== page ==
Upgrade to SuSE 9.2

Because it actually costs money to get the latest version of SuSE I'd decided I wouldn't bother updating it, just download updated versions of things I was interested in. I'd already manually upgraded to KDE 3.3 and found updated versions of some of my more commonly used software (like Firefox) so I was quite happy for a machine I didn't really use that much. Then I bought a Linux magazine with a SuSE 9.2 Professional DVD on the cover and I figured, what the hey?

I booted off the DVD, it went through the usual Linux install environment detection and then started up YaST. YaST duly detected my existing installation of SuSE and asked if I wanted to update it or overwrite, I selected update and off we went. The process took over an hour, though it might have been a bit quicker if I'd been paying more attention because it stopped a few times to tell me it failed to install a package - which required me to click an OK/Cancel requester. I'm not sure this is such a good idea - what sort of state would my system have been in if I'd given up halfway through the install? Why not just carry on regardless and tell me about the failures at the end?

Anyway, it got to the end and then told me about a few package conflicts it couldn't resolve, mostly due to me installing some non-SuSE packages I think, I uninstalled a few things and then did the automatic update, then rebooted. The new framebuffer loader is a bit prettier than the previous one, also a bit more professional looking IMHO (as befits a 'Professional' product). Got to the login screen, which still claimed to be SuSE 9.1, and logged in for the first time to KDE. Everything seemed to be hunky-dory except various important things had been downgraded as part of the install (Firefox, Thunderbird, Gaim). I eventually located some up to date Mozilla packages for 9.2, and then found some RPMs for the other important stuff and everything was hunky dory.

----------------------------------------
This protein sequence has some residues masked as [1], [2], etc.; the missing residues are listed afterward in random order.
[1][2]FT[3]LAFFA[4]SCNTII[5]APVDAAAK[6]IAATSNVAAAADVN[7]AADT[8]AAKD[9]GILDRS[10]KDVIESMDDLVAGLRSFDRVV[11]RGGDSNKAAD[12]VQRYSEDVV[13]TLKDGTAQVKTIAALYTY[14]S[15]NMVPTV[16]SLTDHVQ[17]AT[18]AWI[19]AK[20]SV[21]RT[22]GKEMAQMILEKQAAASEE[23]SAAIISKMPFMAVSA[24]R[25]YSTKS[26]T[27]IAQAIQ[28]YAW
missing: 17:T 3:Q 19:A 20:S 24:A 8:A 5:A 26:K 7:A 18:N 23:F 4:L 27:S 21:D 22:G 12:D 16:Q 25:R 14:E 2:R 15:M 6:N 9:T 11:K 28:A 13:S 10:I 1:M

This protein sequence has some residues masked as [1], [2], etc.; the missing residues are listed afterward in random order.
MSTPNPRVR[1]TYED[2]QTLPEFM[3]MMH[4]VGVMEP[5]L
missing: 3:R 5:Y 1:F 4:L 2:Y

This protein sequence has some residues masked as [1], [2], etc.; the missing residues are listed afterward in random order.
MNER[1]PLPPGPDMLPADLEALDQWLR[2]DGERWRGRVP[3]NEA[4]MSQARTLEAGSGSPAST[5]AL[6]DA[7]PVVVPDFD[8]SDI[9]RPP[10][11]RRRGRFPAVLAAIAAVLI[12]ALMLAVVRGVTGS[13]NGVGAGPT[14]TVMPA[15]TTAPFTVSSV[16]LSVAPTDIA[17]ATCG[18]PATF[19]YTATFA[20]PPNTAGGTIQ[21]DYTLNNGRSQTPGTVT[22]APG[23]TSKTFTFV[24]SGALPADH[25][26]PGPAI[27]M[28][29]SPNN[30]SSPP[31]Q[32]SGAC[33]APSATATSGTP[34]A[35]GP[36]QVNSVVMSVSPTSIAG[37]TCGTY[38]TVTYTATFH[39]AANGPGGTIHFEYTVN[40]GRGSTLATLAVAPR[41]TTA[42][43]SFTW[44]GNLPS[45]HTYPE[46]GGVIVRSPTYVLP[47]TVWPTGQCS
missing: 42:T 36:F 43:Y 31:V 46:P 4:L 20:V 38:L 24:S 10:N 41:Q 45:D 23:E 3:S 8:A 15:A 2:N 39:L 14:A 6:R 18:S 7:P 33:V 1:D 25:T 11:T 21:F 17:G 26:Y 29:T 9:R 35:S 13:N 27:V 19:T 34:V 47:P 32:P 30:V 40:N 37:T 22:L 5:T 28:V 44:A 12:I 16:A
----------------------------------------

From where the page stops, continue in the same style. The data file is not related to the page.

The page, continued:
SuSE seem to have sorted out the kernel updates (in 9.1 I was having to manually update my Grub menu.lst every time I got a new kernel through YOU), now Grub is configured to boot vmlinuz and that is a symlink to the most recently installed kernel. They also have a nice feature called Patch RPMs - RPMs which have in them only the updated files - which makes downloading updates far quicker than, say, Fedora. Overall I quite liked it, it was a bit more hassle than I remember my last Fedora upgrade being (and definitely more hassle than Ubuntu), but I suppose I'm not upgrading to the latest version in this case.